iMAPS Usage:  Voting Precincts vs. Municipal Corporate Boundaries

Last Updated:   10/1/22  13:28

The iMAPS home page has general information about the tool and a link to detailed Help documentation. There is also a Help dropdown at the upper right part of the iMAPS display; click the three-horizontal-bars icon.

The following example shows how to display intersections between voting precincts and municipal corporate boundaries. This is very important for municipal elections.

  1. Open the iMAPS program.
  2. Click the Property Search (magnifying glass) icon in the far right sidebar. In the "Address, owner, PIN, or REID" field at the top, enter an address. It could be an address near the area of interest, or you could just enter your own Wake County address and then drag/zoom the map (covered below) to get to the area of interest.
  3. You may be shown a dropdown list as you type the address, showing items close in spelling to what you have typed so far. Click on one of these with the mouse left button. Or just keep typing until only one selection is possible; then click it or press Enter.
  4. If the address was found, that lot will be highlighted on the displayed map and much information about the address will be displayed in a sidebar on the right. Note the sidebar's scrollbar on the far right.
  5. You can slide around the map by holding down the left mouse button and dragging. You can zoom in and out by rotating your mouse's scroll wheel, or by clicking the "+" and "-" buttons at the upper left side of the display.
  6. The layer facility of iMAPS lets you overlay the displayed map with colored regions and borders to highlight areas having selected characteristics, e.g., municipal corporate areas. Click on the Layers icon in the far right sidebar; it looks like a stack of three rectangles. Hovering the mouse over an icon will display an explanatory tooltip.
  7. This presents an extensive list of layers you can turn on or off individually. The list is hierarchical -- clicking a layer to turn it on may present a subordinate list of layers you can turn on/off. Multiple layers can be turned on simultaneously.
  8. For this example, click the Electoral layer group. Click the triangle icon at the left to display a sublist of layers. In the sublist, click the Precincts layer. This puts a colored border around each precinct and displays precinct numbers. You may have to zoom out to see this.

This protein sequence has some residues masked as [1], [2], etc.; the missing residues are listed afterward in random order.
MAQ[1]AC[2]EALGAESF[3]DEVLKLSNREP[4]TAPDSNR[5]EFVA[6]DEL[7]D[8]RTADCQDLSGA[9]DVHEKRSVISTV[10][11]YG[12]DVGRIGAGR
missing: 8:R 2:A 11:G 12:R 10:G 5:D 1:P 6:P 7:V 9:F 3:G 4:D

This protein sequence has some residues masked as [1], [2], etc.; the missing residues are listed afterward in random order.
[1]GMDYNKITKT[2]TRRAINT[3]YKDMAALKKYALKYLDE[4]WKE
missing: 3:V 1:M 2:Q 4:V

9. Clicking within a precinct does a temporary, light color fill of that precinct. You can turn off the fill by clicking the X in the popup or by clicking within another precinct. Clicking on the "Zoom to" in the popup will center that precinct on the screen, automatically zooming in or out as needed. The popup obscures the precinct; you can move it off the precinct by clicking the Dock icon in the popup.
  10. Note the slider in the sidebar that appeared when you clicked Precincts. Moving it back and forth controls the transparency of the precinct border lines (and color fill, if present) from 0% to 100%. Such a transparency control applies to other layers you can select, as we will be doing in the next step to color (municipal) corporate areas.
  11. Now also select the Planning and Development layer and then the Corporate Limits layer under it. For this example make sure the Planning Jurisdictions layer is turned off. Note that Corporate Limits also has a transparency slider; it controls the transparency of the fill colors for the corporate areas.
  12. Now by dragging the map, zooming in and out, and adjusting the two transparency sliders, you can easily see how various municipal corporate limits intersect with various voting precincts.
  13. When you are finished, turn off the layers you don't want to see the next time you use iMAPS because iMAPS saves the last selection(s) in case you want to repeatedly have the same views.

Here is an example of what might be produced by iMAPS after some further processing. I wanted to take what iMAPS displayed, add some explanatory text, and create a file for my website which would be easy for anyone to view. After following the procedure itemized above to display the area of interest, I used Microsoft Window's Snip & Sketch tool to save to the clipboard the part of the map display I wanted, then used Windows Paint to turn the clipboard data into a PNG (picture) file. I then used used Microsoft PowerPoint to make the PNG image the background for my slide to which I added a title, the color key sidebar, the arrows, and the text box. Finally, I had PowerPoint save the slide as a PDF file, suitable for uploading to my website. Of course, many other tools could be used to process an iMAPS display.

To get an idea of iMAPS' other abilities, take a look at the various dropdowns and buttons, e.g., Property Select and Measure. On the sidebar resulting from an address search (see item 4 above), you can see such things as property pictures, deeds, tax data, and government services/contacts. Using Basemaps you can choose from a number of things to have as a background for the main display, including aerial images, historical views, and topographic maps.

Jeff Knauth